Biography (Cyclopedia of World Authors, Fourth Revised Edition)
Although some of Harold Lenoir Davis’s writing presents locales such as North Carolina, Paris, or Natchez, most of his fiction is set in that region of the United States in which he was born and grew up—various parts of Oregon. The son of a country schoolteacher, Davis was born in the now-vanished community of Rone’s Mill on October 18, 1894. (The year 1896 has also been given, but the sources on which the latter date is based are now considered unreliable.) At that time, the American frontier and all it represented in the political, economic, and sociological patterns of American life was fast disappearing. This fact is important, for the passing of frontier life—its values, personal justice, and colorful people—forms the subject matter characteristically associated with Davis’s work.
In later life, perhaps because he believed that the public demanded adventuresome authenticity, Davis tended to exaggerate the frontier experiences of his childhood. The family did move often, however, allowing Davis a chance to observe many parts of Oregon and many types of characters. Davis spent some time as an unpaid printer’s helper at age twelve, and he herded sheep for a few weeks while living in Antelope, aspects of his experience which he later made much of. In 1908, the Davis family settled in The Dalles, Oregon, which would remain the home base of H. L. Davis until 1928. After graduating from high school in 1912, he became a deputy county assessor as well as a deputy sheriff, the latter position being largely honorary, contrary to later claims by Davis.
Davis visited Stanford University briefly and then, during 1918, served in the Army (not, however, as...
(The entire section is 688 words.)
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Biography (Critical Survey of Long Fiction, Fourth Edition)
Harold Lenoir Davis was born in Nonpareil, Oregon, on October 18, 1894, or possibly 1896. Many of the details of Davis’s early years are confused by events that he fabricated in later accounts of his life. For example, he turned a few weeks of herding sheep when a youngster into a tale of a job as a cowpuncher; and he turned a short tenure as a military clerk into an adventure with the cavalry in pursuit of Pancho Villa. One can read psychological import into Davis’s romanticizing of his youth—perhaps he did so to compensate for his feelings of inadequacy among the elite writers of his day—but he might simply have been following the frontier tradition of duping outsiders with outlandish anecdotes and contradictory details of his life. Davis’s work is full of tall tales; his telling such tales about his life should not be surprising.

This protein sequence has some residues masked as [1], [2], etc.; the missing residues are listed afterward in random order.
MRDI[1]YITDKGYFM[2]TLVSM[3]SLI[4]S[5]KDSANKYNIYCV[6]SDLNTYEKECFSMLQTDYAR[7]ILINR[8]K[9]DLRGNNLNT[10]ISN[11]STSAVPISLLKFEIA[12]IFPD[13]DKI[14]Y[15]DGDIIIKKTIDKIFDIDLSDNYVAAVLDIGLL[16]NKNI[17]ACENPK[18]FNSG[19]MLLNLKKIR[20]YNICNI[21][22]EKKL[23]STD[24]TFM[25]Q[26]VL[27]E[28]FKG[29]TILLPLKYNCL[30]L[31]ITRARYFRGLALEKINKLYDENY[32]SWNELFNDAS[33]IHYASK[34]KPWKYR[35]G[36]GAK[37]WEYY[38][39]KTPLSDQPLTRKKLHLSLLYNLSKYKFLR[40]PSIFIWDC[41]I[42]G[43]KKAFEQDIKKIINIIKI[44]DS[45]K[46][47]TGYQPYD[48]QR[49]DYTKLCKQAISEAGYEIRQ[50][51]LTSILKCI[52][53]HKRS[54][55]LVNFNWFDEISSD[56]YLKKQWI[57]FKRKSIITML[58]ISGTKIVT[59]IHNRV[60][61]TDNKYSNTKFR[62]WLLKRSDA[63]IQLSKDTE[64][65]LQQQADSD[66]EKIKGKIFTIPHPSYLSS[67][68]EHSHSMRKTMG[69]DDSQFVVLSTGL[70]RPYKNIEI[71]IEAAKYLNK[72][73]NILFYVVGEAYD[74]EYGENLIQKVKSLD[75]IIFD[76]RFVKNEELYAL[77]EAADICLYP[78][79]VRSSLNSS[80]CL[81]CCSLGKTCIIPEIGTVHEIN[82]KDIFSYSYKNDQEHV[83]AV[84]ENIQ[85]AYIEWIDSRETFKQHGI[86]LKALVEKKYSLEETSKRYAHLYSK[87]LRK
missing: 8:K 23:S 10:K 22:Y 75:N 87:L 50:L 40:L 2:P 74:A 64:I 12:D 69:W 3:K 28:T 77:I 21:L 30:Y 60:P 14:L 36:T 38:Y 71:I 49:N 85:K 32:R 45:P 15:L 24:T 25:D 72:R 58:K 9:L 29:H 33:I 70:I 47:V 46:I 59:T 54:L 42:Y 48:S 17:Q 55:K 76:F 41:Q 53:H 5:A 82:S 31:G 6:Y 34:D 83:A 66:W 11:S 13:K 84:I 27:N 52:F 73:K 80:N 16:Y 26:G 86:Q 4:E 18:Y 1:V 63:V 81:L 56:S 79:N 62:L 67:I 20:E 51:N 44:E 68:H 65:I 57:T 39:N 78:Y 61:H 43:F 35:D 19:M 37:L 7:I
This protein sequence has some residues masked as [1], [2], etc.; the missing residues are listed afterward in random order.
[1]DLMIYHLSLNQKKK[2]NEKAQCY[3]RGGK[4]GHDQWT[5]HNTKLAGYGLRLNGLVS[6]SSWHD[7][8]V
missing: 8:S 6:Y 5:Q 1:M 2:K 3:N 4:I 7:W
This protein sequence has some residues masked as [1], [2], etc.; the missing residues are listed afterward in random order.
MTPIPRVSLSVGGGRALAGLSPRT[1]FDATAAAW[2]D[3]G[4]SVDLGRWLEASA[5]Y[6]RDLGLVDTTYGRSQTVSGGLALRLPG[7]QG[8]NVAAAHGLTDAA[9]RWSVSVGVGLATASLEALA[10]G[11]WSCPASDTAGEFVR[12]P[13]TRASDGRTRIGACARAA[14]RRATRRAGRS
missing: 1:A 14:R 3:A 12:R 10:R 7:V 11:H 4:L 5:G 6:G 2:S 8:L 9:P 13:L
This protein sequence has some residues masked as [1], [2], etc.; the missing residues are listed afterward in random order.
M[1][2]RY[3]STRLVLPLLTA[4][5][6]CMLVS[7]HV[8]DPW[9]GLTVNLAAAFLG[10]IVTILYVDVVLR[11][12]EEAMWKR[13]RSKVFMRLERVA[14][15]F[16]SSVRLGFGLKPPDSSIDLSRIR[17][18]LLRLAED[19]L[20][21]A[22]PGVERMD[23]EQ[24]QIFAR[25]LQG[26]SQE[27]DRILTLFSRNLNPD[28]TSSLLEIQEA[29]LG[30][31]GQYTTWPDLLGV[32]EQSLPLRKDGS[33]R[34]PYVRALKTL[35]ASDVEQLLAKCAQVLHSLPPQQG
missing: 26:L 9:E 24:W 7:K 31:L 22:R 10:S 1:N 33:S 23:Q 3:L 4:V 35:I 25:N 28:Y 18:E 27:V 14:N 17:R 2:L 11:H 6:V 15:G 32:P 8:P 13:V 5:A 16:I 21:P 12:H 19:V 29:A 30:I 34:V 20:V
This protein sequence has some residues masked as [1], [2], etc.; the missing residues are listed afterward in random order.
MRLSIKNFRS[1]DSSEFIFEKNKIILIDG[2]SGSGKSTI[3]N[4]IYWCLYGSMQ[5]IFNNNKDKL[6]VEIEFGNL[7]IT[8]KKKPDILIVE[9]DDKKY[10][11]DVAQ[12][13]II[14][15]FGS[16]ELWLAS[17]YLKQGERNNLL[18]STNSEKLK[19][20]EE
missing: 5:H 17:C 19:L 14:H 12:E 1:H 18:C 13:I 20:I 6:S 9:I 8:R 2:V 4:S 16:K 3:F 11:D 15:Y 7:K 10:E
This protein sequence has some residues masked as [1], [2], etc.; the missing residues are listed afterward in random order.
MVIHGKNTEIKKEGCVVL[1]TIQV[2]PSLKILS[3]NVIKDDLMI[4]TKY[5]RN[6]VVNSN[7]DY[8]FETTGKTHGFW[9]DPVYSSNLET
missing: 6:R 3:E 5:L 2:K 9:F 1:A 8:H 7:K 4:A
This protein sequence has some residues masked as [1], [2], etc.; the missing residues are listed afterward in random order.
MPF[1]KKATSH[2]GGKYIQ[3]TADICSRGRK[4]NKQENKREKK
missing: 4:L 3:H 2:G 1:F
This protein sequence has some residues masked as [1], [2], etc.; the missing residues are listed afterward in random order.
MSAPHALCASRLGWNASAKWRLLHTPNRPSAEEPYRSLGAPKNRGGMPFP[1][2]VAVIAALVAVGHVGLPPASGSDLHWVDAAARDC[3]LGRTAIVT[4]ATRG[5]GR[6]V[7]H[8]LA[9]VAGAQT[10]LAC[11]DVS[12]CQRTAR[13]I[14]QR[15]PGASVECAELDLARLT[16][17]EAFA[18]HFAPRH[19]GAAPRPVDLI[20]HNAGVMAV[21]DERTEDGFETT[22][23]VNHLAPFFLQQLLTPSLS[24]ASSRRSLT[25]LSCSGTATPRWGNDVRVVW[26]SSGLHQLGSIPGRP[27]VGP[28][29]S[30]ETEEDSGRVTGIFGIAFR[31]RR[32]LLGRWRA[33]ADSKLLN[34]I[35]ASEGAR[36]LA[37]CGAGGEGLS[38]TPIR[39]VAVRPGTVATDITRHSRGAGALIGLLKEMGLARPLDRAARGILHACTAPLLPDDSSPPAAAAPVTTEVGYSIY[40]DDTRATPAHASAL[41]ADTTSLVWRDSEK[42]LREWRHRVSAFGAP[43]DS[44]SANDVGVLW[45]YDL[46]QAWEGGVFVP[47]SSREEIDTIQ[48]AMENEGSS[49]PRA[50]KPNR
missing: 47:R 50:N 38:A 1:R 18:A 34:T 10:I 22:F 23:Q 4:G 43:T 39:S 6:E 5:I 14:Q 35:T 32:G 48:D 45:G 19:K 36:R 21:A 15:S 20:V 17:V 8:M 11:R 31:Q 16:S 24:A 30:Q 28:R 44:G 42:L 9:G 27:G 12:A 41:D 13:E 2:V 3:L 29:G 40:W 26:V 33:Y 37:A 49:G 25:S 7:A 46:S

His parents were James Alexander Davis and Ruth Bridges Davis. Although James Davis had only one leg (the other having been lost in an accident in a sawmill when he was six years old), he was a vigorous man. He was a schoolteacher who taught in one-room schools and took on other jobs when he could in order to support a family that began with Harold and included three other boys. The Davis family moved from town to town in Oregon while James Davis moved from job to job, finally settling in The Dalles, where, in 1908, James was made principal of the high school.
James Davis had a taste for literature and wrote poetry. Even though H. L. Davis does not seem to have liked his father, James Davis inculcated in his son an interest in literature. Writing was initially a secondary interest for Davis. After working and saving money for college, he went, in 1917, to Stanford University with the hope of training to be an engineer. The school was too expensive, however, and he returned to The Dalles.
In 1918, Davis was drafted into the army and sent to Fort McDowell in California. He served as a clerk from September to December, 1918, at which time he was discharged. During 1918, he submitted poems to Poetry; they were published in 1919 and won for Davis a moderate recognition among other poets. He...
(The entire section is 885 words.)